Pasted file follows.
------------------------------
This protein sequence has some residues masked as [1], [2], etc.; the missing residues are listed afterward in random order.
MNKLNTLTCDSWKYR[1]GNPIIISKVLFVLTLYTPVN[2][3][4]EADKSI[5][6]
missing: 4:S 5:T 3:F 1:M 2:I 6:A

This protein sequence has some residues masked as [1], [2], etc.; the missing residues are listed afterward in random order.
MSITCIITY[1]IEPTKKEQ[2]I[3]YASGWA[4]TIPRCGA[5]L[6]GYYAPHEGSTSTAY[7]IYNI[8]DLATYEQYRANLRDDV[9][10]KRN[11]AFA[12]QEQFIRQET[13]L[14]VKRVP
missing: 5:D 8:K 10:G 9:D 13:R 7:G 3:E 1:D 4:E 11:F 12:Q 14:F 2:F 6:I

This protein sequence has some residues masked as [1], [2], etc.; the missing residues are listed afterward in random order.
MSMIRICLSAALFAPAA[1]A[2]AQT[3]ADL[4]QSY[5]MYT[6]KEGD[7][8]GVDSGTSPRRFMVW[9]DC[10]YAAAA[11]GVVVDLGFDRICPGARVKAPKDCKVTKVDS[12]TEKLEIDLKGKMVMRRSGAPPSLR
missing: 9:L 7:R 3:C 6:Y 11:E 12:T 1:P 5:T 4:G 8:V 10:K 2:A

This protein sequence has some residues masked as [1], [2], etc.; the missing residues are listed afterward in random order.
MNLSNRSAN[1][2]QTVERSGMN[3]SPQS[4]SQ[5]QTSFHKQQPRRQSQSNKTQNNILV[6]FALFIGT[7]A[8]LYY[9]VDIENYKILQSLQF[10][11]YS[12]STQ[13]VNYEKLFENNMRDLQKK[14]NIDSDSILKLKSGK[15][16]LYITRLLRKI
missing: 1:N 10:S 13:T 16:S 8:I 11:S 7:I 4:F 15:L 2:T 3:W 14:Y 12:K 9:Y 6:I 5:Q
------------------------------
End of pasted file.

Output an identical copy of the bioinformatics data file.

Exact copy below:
This protein sequence has some residues masked as [1], [2], etc.; the missing residues are listed afterward in random order.
MNKLNTLTCDSWKYR[1]GNPIIISKVLFVLTLYTPVN[2][3][4]EADKSI[5][6]
missing: 4:S 5:T 3:F 1:M 2:I 6:A

This protein sequence has some residues masked as [1], [2], etc.; the missing residues are listed afterward in random order.
MSITCIITY[1]IEPTKKEQ[2]I[3]YASGWA[4]TIPRCGA[5]L[6]GYYAPHEGSTSTAY[7]IYNI[8]DLATYEQYRANLRDDV[9][10]KRN[11]AFA[12]QEQFIRQET[13]L[14]VKRVP
missing: 5:D 8:K 10:G 9:D 13:R 7:G 3:E 1:D 4:E 11:F 12:Q 14:F 2:F 6:I

This protein sequence has some residues masked as [1], [2], etc.; the missing residues are listed afterward in random order.
MSMIRICLSAALFAPAA[1]A[2]AQT[3]ADL[4]QSY[5]MYT[6]KEGD[7][8]GVDSGTSPRRFMVW[9]DC[10]YAAAA[11]GVVVDLGFDRICPGARVKAPKDCKVTKVDS[12]TEKLEIDLKGKMVMRRSGAPPSLR
missing: 9:L 7:R 3:C 6:Y 11:E 12:T 1:P 5:T 4:G 8:V 10:K 2:A

This protein sequence has some residues masked as [1], [2], etc.; the missing residues are listed afterward in random order.
MNLSNRSAN[1][2]QTVERSGMN[3]SPQS[4]SQ[5]QTSFHKQQPRRQSQSNKTQNNILV[6]FALFIGT[7]A[8]LYY[9]VDIENYKILQSLQF[10][11]YS[12]STQ[13]VNYEKLFENNMRDLQKK[14]NIDSDSILKLKSGK[15][16]LYITRLLRKI
missing: 1:N 10:S 13:T 16:S 8:I 11:S 7:I 4:F 15:L 2:T 3:W 14:Y 12:K 9:Y 6:I 5:Q